Owo, Ondo State, June 5, 2022. A day of bloodshed in a place of worship. All our fears are back. Far away in Europe, I could not sleep, and I lost the capacity to function. The imagery and symbolism are powerful, just too powerful that their significance must be explained to those who do not know. It occurred inside a Catholic Church on a Sunday morning – there is a spiritual (at least religious) dimension to that picture. Imagine such happening on a Friday noon prayer in Kano or Kaduna, where a group, calling itself Christian, goes on a rampage to kill, maim and unleash other mayhems on the people inside the mosque, including capturing the Chef Imam and holding him for ransom. It occurred in the Yoruba town of Ọ̀wọ̀ – one of the most sacred towns of the Yoruba (it is called “Ọ̀wọ̀” because of its sacredness); and remember, Ọlọ́wọ̀ is believed to be the last of the eight sons of Ọ̀rúnmìlà – the Yoruba god of wisdom and divination. It occurred in a Church almost directly facing the palace of the Olowo of Owo; what an insult! It occurred in the town of the seating governor of the state, Governor Akeredolu. It occurred in the home of one of the most revered Yoruba politicians and statesmen, Adekunle Ajaṣin. It occurred right in the center of the town (around Oja Oba). It can’t get any worse than that!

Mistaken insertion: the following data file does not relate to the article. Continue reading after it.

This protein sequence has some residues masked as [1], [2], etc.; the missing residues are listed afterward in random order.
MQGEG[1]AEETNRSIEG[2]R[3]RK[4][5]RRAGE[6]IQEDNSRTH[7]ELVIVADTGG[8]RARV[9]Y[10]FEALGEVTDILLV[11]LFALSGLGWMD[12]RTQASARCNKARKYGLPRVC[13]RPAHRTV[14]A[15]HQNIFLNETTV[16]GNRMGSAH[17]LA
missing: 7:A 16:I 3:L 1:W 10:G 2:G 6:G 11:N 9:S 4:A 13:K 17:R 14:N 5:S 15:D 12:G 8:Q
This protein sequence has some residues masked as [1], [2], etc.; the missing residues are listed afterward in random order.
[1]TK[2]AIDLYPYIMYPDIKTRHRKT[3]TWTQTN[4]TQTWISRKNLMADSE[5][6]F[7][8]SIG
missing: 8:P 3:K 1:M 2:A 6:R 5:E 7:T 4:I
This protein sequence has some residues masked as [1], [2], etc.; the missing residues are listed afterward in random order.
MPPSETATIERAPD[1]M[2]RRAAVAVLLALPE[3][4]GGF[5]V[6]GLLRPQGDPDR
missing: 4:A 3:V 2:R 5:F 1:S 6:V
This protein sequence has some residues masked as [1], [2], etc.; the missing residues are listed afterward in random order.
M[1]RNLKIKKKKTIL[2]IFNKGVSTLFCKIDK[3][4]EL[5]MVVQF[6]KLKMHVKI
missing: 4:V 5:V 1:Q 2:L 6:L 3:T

These are trying times for every peace-loving, industrious, and patriotic Nigerian. Watching our dear nation (our home and pride) degenerate into a theatre of unabating terror—from the enduring insurgency in the north-eastern region to the banditry gradually engulfing the entire nation and the ugly acts of jungle justice—has to be the most harrowing experience we have endured since the civil war of 1967, which claimed the over a million lives and nearly tore the country apart. If we could ascertain the exact number of Nigerians who have lost their lives from the early days of Boko Haram bomb attacks to this period of rampant killings and kidnappings, we might be compelled to rethink the comparative cost of the civil war. In fewer words, scores of Nigerians have died due to nationwide insecurity. The southeast is a major zone of insecurity, with rampant killings and the existence of a “state within a state” that makes its own rules.